Over the course of 100 years, it would reduce atmospheric CO2 levels by less than 3 percent. Compare that with the fact that mankind has added about 10 percent to CO2 levels just in the past 15 years with no discernible impact on global climate.

Cap-and-trade’s anti-coal carbon caps will be a certainty, while capture and storage is anything but.

In the end, West Virginia will likely be stuck with coal-killing policies even as carbon capture and storage goes the way of the Jimmy Carter-era synfuels boondoggle.

Coal provides West Virginia with 90,000 direct and indirect jobs and $6 billion in annual economic value. Carbon capture and storage will never come close to approaching the value of coal to West Virginia.

A word to the West Virginia-wise: Beware of Greens bearing gifts.

Milloy publishes JunkScience.com and is the author of “Green Hell: How Environmentalists Plan to Control Your Life and What You Can Do to Stop Them.”

Utility refuses to promise benefits from smart meters

November 23, 2009

Duke Energy wants to charge its consumers more for smart meters, but doesn’t want to promise that consumers will receive any benefits from them.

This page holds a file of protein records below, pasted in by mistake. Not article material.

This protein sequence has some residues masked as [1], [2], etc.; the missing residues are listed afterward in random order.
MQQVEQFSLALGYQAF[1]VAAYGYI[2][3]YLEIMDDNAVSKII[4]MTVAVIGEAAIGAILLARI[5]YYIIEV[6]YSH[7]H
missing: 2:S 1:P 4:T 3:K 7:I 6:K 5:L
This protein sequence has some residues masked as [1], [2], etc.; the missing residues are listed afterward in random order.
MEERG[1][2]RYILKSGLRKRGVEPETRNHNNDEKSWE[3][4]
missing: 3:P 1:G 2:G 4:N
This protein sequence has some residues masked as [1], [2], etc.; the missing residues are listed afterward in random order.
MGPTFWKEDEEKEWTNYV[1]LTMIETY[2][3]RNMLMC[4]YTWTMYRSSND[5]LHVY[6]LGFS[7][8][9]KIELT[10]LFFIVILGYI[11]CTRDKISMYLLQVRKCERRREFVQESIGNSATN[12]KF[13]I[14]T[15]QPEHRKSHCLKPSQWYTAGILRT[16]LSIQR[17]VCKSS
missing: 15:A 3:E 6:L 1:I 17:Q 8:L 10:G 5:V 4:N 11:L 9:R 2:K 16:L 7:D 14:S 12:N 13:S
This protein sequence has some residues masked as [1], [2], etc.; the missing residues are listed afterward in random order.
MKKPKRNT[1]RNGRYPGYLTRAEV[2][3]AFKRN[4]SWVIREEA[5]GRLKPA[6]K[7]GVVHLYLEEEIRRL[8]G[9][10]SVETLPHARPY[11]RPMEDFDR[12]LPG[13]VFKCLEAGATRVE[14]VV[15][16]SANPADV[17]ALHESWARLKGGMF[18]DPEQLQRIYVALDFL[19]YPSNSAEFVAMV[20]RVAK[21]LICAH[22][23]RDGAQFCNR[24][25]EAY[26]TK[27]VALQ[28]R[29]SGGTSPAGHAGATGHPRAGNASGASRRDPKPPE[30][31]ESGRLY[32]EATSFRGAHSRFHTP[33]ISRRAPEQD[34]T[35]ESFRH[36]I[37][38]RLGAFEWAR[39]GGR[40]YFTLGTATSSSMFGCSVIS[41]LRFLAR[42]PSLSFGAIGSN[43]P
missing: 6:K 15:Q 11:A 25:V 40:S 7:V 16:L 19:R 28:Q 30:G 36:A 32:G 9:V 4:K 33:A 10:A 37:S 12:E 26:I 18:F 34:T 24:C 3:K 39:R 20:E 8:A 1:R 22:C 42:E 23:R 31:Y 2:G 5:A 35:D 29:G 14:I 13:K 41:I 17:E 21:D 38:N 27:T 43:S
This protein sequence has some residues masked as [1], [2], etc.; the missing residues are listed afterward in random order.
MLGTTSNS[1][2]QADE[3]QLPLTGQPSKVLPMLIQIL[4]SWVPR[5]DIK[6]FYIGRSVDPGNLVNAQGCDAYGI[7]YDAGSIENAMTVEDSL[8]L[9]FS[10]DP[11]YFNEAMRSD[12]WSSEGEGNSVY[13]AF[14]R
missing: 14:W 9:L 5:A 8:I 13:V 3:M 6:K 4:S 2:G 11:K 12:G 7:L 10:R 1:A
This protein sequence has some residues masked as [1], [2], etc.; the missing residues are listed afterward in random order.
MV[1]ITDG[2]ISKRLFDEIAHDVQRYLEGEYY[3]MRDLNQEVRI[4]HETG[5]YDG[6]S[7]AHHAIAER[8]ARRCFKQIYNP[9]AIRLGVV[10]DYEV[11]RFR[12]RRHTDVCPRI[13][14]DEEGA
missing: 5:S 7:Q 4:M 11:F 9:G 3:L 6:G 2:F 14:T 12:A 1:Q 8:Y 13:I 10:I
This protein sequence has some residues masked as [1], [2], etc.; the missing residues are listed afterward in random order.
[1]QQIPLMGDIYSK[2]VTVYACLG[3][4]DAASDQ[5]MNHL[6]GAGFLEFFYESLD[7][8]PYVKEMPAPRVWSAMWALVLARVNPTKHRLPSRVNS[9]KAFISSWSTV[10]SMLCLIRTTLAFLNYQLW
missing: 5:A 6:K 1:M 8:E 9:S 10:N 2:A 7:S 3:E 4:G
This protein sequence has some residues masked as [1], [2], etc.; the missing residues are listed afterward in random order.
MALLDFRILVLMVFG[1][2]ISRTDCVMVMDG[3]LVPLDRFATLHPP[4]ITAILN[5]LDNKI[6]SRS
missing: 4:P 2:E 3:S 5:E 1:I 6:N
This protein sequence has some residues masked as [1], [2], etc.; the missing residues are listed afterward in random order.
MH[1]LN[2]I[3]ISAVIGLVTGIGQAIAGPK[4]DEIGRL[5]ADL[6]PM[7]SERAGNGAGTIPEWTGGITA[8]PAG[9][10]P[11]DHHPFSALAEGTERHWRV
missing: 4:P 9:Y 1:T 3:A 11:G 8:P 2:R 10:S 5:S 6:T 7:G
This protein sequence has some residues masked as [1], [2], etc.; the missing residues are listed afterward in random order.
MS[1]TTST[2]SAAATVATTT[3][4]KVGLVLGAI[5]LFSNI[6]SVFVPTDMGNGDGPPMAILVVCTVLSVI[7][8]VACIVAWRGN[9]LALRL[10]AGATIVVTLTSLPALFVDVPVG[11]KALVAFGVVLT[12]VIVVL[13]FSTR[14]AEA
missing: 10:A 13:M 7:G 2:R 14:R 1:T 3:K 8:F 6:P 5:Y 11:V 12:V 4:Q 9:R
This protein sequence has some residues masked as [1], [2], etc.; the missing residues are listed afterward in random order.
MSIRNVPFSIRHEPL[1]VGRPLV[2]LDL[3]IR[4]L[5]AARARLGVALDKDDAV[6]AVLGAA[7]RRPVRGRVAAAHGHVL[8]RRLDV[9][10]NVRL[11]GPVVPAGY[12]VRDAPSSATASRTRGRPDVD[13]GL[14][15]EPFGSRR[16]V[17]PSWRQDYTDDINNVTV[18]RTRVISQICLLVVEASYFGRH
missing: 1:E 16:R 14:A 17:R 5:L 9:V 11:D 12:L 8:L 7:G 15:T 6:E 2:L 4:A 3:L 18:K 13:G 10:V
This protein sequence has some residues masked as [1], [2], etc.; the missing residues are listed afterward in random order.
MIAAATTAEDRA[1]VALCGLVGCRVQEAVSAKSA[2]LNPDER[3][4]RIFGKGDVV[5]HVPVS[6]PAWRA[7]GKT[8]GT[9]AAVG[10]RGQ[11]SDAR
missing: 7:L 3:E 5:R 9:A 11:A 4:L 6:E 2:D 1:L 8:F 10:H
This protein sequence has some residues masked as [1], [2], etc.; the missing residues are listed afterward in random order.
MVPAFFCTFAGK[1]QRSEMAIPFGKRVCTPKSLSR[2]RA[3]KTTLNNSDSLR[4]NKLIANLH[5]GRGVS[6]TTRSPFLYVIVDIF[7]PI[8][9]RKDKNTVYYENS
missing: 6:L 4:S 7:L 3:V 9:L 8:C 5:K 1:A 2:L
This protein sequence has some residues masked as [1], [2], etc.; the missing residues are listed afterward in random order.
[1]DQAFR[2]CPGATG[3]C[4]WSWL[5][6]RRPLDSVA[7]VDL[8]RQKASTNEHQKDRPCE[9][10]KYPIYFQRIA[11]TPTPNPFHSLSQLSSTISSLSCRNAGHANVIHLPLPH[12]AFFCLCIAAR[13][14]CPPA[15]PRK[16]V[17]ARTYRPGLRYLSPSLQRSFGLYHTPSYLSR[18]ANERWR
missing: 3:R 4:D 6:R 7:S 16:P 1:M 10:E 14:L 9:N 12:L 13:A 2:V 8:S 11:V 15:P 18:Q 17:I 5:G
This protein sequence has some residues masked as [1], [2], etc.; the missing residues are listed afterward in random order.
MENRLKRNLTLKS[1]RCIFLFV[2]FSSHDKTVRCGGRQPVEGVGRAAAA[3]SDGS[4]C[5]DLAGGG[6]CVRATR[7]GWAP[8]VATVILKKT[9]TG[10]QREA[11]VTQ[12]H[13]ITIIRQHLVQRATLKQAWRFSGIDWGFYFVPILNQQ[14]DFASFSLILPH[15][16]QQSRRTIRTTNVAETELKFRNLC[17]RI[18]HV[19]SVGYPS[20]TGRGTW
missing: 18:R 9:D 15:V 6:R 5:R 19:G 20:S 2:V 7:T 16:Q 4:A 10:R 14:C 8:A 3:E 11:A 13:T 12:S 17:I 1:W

Check out the release from the Office of the Ohio Consumers’ Counsel.

Global cooling hurts Duke Energy

November 5, 2009

It seems as if Duke Energy CEO Jim Rogers should be lobbying for increased greenhouse gas emissions.

Rogers is convinced — because his grandchildren told him so — that carbon dioxide emissions are warming the planet. So Rogers helped form the U.S. Climate Action Partnership, a coalition of a few big businesses and environmental groups that lobbies for carbon caps.

Ironically, the very global cooling that Rogers seems to be for is actually hurting his company’s earnings.

According to Duke’s the third quarter earnings report, earnings-before-interest-and-tax (EBIT) for Duke’s electric and gas division decreased:

  • $46 million because of unfavorable weather (i.e, a cooler summer);
  • $22 million because of reduced industrial demand (i.e., weak economy); and
  • $27 million because of the expiration of a temporary rate raise (i.e., government granted windfall).

All very interesting since Rogers wants to:

But for the three factors mentioned above, USFE&G’s Q3 EBIT would have increased by 11%.

Finally, Duke has spent about $10 million since 2008 lobbying for carbon caps. That’s a lot of lost earnings itself spent working against the interests of Duke shareholders and customers.

Hey Jim, there’s a reason children aren’t allowed to run the world.